I read The Regrets by Amy Bonnaffons, a first novel that is touted as a “love affair between the living and the dead,” and I wanted to love it. The premise: Thomas is a recently dead man who is sent back to live for an extra three months because of an angel’s clerical error. He begins a relationship with Rachel, a living woman who feels unable to make fulfilling connections with others. It was quirky, sexy and original and I rushed to the end, but I ultimately found the star-crossed lovers’ relationship to be codependent and toxic. I’ll try Bonnaffons again, but no, for me, this one wasn’t true love. the regrets

Maybe these bold and unusual choices would have dazzled me in different circumstances, but right now I’m craving light. This morning I looked for new visitors at our bird feeder, noticing a smaller woodpecker I’ve never seen before, the mallard duck couple who visit here early in the mornings, and the many new flowers springing up around the yard. I am restored.

Take care of yourself, wash hands, read and repeat.

Your Library Staff at Home -checking in

Hello Friends! Let’s do a little figuring today, shall we? Maybe you can help me figure out why some days the snacks I eat are all crunchy but other days they’re sweet, or why -even though I cooked before March 16, 2020- I feel like I’m constantly making the next meal, or (maybe my favorite thing to ponder) why there’s still a toilet paper shortage -doesn’t everyone who was worried about this have a sizable stash by now, or why there’s so much dust despite daily cleaning?Let me know what you’re thinking -I’m ready to get some answers!

If you need a little background music to do your deep thinking -did you know the Library is now offering Freegal? Maybe you’ve seen something about this on the Library’s social media?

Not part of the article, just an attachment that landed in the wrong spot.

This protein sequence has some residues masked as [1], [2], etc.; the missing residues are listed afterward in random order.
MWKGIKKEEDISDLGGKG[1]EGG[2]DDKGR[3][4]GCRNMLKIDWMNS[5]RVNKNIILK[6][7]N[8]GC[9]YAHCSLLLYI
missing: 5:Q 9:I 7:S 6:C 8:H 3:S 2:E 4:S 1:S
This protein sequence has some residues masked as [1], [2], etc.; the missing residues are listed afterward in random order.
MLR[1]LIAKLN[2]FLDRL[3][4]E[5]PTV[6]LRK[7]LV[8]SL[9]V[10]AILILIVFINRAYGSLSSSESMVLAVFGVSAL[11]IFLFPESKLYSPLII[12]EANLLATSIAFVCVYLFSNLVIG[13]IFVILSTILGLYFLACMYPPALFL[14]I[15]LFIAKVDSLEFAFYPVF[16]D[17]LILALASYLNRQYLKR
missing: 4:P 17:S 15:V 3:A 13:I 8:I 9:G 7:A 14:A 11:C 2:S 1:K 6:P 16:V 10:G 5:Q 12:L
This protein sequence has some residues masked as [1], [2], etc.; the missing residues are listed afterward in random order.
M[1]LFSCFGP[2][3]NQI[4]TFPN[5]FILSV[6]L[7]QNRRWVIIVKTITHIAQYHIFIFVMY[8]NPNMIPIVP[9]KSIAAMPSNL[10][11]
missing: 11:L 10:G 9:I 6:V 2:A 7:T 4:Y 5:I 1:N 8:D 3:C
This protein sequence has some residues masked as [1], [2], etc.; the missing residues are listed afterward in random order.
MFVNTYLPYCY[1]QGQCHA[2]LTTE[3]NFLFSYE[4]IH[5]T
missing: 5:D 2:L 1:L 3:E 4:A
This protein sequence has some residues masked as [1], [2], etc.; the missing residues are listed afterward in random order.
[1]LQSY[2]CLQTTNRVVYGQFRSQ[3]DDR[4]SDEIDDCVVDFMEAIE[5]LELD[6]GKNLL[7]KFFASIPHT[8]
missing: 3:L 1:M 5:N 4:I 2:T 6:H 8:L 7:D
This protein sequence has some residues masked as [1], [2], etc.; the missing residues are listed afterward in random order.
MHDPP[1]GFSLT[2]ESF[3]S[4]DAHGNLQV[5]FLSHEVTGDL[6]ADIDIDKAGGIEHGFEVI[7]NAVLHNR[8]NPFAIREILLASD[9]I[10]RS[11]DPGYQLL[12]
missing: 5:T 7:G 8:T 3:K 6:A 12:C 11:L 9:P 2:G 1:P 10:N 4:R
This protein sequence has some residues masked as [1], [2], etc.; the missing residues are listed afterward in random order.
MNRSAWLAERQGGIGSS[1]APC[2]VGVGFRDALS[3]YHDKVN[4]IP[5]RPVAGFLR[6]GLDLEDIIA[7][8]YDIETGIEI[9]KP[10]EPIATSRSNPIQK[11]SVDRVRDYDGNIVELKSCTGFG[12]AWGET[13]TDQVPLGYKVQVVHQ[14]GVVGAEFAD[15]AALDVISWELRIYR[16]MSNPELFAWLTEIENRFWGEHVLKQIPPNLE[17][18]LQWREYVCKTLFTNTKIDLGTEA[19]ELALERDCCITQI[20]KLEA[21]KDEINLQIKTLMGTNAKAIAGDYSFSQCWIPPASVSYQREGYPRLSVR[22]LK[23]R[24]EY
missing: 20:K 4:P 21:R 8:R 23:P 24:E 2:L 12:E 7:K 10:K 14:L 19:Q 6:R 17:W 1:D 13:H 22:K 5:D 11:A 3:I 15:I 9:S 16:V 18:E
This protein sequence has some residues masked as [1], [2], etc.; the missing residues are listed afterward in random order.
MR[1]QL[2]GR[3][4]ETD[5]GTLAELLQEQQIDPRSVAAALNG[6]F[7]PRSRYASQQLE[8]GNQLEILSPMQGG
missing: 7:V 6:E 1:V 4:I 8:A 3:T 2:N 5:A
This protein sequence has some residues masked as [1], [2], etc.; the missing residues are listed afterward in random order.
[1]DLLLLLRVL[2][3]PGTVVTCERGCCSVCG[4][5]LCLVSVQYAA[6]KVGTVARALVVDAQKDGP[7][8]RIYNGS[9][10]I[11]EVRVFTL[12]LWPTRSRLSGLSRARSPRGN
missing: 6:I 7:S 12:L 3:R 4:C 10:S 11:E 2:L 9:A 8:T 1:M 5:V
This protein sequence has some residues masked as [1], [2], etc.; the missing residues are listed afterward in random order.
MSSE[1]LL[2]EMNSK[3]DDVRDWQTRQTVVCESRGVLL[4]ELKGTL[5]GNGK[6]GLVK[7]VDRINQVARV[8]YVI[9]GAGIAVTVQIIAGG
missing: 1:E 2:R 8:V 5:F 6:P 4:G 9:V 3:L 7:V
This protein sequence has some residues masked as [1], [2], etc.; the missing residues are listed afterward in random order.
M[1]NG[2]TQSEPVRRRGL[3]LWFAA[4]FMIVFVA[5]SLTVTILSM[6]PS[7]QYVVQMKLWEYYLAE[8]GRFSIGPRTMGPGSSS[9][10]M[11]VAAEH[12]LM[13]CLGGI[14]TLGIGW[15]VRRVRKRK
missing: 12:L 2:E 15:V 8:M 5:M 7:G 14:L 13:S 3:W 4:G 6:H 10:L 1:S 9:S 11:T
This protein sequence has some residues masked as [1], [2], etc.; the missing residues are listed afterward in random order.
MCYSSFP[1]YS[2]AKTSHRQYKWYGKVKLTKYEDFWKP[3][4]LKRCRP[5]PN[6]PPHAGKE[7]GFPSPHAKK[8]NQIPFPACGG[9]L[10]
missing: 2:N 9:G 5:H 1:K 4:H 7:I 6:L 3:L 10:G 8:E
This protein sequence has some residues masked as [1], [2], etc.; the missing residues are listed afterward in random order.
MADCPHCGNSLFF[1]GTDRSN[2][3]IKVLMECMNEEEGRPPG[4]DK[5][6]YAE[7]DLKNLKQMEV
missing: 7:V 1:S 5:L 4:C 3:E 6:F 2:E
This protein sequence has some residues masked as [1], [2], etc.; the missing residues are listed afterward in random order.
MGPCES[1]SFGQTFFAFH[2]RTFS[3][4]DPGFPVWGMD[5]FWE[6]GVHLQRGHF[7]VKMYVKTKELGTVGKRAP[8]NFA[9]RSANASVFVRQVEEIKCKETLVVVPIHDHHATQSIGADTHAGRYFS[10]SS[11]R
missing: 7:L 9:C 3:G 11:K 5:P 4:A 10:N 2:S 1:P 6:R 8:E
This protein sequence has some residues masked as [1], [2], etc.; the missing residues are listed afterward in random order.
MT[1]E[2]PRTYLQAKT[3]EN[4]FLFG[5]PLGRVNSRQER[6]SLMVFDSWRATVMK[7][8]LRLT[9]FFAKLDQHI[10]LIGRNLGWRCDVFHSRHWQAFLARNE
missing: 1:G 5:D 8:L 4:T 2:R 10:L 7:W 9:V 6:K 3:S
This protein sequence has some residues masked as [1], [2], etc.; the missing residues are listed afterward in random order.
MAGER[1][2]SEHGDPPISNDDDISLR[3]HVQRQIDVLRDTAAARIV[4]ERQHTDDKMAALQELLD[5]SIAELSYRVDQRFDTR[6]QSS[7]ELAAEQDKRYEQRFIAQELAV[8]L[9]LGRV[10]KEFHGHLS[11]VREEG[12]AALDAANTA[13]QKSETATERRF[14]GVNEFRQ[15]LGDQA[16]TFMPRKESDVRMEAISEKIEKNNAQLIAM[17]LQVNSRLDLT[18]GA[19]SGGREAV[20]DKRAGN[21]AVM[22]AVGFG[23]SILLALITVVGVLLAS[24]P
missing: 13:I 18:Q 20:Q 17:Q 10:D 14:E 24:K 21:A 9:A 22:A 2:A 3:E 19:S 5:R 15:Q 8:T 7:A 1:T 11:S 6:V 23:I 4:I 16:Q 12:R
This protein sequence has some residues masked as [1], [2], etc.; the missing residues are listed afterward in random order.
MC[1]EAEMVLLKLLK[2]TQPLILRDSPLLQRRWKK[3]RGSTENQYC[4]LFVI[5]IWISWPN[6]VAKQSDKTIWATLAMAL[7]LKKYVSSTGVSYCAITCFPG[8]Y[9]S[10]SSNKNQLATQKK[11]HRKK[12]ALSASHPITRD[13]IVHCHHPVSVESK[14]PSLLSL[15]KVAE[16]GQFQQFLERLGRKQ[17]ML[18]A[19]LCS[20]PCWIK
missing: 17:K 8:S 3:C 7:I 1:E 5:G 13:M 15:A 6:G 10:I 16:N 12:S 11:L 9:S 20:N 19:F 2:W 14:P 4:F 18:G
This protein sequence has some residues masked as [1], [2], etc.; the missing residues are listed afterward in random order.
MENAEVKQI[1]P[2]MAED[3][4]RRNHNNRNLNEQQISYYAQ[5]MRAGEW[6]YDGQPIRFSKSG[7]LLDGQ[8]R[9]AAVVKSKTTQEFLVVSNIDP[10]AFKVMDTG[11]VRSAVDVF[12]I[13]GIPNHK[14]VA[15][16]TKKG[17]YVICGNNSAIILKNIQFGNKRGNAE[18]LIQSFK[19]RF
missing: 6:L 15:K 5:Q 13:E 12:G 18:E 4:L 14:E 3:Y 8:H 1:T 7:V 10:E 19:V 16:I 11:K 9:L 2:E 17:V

🕺Dance like nobody is watching!💃
Freegal® Music is our new FREE music streaming and download music service. You can download and keep 3 MP3 songs per week and stream 3 hours of music per day!
All you need is your library card number and PIN.

Start downloading or streaming now! 🎶https://www.freegalmusic.com/home
Freegal IOS App 
 https://apple.co/39lG42a
Freegal Android App 
 https://bit.ly/2WOZutX
*Search Rocky River as your location*

I’ve been enjoying! There even some pre-made playlists like: Rock & Roll Hall of Fame Inductees or Walk It Off : A Walking Playlist you might want to give a listen!

This week’s shop small adventure was a movie ticket to stream Capital in the Twenty-First Century at home and a snazzy hat to support CIFF44!

Looking ahead to what I can do this week? I’m going to “dine out” with a delivery or curbside pick-up (and future cooking me says, “thanks for the break!”) and I’m going to start reading one new book-either Florida Man by Tom Cooper or Daughters of Erietown by Connie Schultz, plus revisit a favorite children’s book -maybe something by Roald Dahl?

What do you think you’d like to try this week? Or maybe you want to revisit an old favorite (book, song, and recipe) too? All book title, song name, and reliable recipe suggestions are welcome!

Be kind to yourself

—Stacey